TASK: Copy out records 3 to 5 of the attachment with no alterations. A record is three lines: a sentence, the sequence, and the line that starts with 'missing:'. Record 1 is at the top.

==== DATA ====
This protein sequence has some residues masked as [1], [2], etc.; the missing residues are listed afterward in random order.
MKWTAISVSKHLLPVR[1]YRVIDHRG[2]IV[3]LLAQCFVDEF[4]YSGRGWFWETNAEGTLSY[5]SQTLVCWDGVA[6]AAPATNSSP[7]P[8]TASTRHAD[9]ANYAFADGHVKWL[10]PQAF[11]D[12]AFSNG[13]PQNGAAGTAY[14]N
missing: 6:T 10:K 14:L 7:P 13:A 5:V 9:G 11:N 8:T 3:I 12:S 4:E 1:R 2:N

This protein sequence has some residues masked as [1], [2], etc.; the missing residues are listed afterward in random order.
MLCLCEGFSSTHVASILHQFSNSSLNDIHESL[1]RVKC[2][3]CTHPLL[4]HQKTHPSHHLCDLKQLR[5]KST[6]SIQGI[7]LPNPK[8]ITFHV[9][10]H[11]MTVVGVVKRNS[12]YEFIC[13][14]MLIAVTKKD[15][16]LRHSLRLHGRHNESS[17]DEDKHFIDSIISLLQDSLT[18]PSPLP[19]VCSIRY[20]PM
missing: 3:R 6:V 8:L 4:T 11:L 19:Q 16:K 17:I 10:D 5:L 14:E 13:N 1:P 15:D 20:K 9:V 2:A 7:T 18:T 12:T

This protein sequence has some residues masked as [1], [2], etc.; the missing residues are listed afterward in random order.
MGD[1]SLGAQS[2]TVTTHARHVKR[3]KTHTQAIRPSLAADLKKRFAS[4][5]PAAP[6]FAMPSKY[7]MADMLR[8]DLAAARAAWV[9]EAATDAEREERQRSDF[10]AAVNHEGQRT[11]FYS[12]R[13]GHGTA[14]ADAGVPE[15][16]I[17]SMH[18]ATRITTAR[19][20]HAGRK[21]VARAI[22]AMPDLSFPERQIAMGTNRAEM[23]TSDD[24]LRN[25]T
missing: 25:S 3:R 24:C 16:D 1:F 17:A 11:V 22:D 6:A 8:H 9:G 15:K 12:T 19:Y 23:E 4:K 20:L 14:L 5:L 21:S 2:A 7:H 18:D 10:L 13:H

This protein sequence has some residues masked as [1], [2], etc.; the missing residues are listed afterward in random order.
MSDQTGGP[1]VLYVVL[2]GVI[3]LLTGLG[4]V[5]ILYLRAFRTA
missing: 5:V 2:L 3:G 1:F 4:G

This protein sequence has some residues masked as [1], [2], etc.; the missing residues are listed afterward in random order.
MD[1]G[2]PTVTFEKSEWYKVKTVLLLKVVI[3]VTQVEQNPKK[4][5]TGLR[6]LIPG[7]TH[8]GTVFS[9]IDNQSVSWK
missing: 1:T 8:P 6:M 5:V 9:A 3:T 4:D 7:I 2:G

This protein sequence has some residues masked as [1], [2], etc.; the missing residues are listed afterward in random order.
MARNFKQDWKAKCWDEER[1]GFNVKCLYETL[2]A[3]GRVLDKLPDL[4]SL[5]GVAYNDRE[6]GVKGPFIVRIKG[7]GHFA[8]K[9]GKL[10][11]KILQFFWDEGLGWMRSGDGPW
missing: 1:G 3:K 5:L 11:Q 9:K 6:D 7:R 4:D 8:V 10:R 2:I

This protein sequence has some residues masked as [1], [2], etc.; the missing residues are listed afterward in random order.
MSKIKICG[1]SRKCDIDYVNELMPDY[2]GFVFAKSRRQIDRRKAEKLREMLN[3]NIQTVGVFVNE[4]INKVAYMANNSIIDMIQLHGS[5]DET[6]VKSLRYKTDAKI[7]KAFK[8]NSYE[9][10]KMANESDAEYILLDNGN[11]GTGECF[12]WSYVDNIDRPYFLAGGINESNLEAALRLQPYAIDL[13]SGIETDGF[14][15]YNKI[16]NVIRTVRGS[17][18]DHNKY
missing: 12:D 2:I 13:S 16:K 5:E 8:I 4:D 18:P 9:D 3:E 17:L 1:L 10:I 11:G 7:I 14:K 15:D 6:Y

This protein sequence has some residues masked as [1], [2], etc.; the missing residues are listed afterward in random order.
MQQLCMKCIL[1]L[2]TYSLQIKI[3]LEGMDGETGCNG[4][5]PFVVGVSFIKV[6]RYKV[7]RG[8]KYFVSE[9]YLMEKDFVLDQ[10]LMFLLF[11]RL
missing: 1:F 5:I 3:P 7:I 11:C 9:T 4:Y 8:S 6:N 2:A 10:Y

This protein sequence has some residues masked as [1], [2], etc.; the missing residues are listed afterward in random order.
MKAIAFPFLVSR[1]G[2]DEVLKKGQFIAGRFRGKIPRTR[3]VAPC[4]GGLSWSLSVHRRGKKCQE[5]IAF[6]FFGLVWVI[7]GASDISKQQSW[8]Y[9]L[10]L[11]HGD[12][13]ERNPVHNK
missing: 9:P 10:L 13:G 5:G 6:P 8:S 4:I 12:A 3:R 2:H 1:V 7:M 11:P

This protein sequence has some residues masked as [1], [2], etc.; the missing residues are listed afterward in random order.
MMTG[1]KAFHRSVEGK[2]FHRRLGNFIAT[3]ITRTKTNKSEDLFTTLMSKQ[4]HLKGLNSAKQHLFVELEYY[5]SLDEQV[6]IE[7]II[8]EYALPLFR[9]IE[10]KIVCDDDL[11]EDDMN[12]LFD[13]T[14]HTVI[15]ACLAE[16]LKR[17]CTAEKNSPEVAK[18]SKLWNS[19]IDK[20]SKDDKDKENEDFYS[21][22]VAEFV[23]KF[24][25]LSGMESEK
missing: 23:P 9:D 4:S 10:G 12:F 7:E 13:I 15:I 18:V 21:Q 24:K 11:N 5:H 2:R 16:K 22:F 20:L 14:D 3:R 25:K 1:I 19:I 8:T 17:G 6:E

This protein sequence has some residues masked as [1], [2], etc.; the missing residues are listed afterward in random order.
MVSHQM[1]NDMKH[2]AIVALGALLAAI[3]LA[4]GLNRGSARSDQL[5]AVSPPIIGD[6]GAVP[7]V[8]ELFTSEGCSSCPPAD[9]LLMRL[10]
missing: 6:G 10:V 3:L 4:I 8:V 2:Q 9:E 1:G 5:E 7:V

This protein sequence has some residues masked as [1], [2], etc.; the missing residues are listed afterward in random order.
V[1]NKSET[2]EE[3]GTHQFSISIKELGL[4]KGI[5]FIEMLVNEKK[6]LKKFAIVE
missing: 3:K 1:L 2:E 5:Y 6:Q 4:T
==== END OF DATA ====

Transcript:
This protein sequence has some residues masked as [1], [2], etc.; the missing residues are listed afterward in random order.
MGD[1]SLGAQS[2]TVTTHARHVKR[3]KTHTQAIRPSLAADLKKRFAS[4][5]PAAP[6]FAMPSKY[7]MADMLR[8]DLAAARAAWV[9]EAATDAEREERQRSDF[10]AAVNHEGQRT[11]FYS[12]R[13]GHGTA[14]ADAGVPE[15][16]I[17]SMH[18]ATRITTAR[19][20]HAGRK[21]VARAI[22]AMPDLSFPERQIAMGTNRAEM[23]TSDD[24]LRN[25]T
missing: 25:S 3:R 24:C 16:D 1:F 17:A 11:V 22:D 6:A 8:H 9:G 15:K 12:T 19:Y 23:E 4:K 20:L 14:L 5:L 21:S 2:A 7:H 18:D 10:L 13:H

This protein sequence has some residues masked as [1], [2], etc.; the missing residues are listed afterward in random order.
MSDQTGGP[1]VLYVVL[2]GVI[3]LLTGLG[4]V[5]ILYLRAFRTA
missing: 5:V 2:L 3:G 1:F 4:G

This protein sequence has some residues masked as [1], [2], etc.; the missing residues are listed afterward in random order.
MD[1]G[2]PTVTFEKSEWYKVKTVLLLKVVI[3]VTQVEQNPKK[4][5]TGLR[6]LIPG[7]TH[8]GTVFS[9]IDNQSVSWK
missing: 1:T 8:P 6:M 5:V 9:A 3:T 4:D 7:I 2:G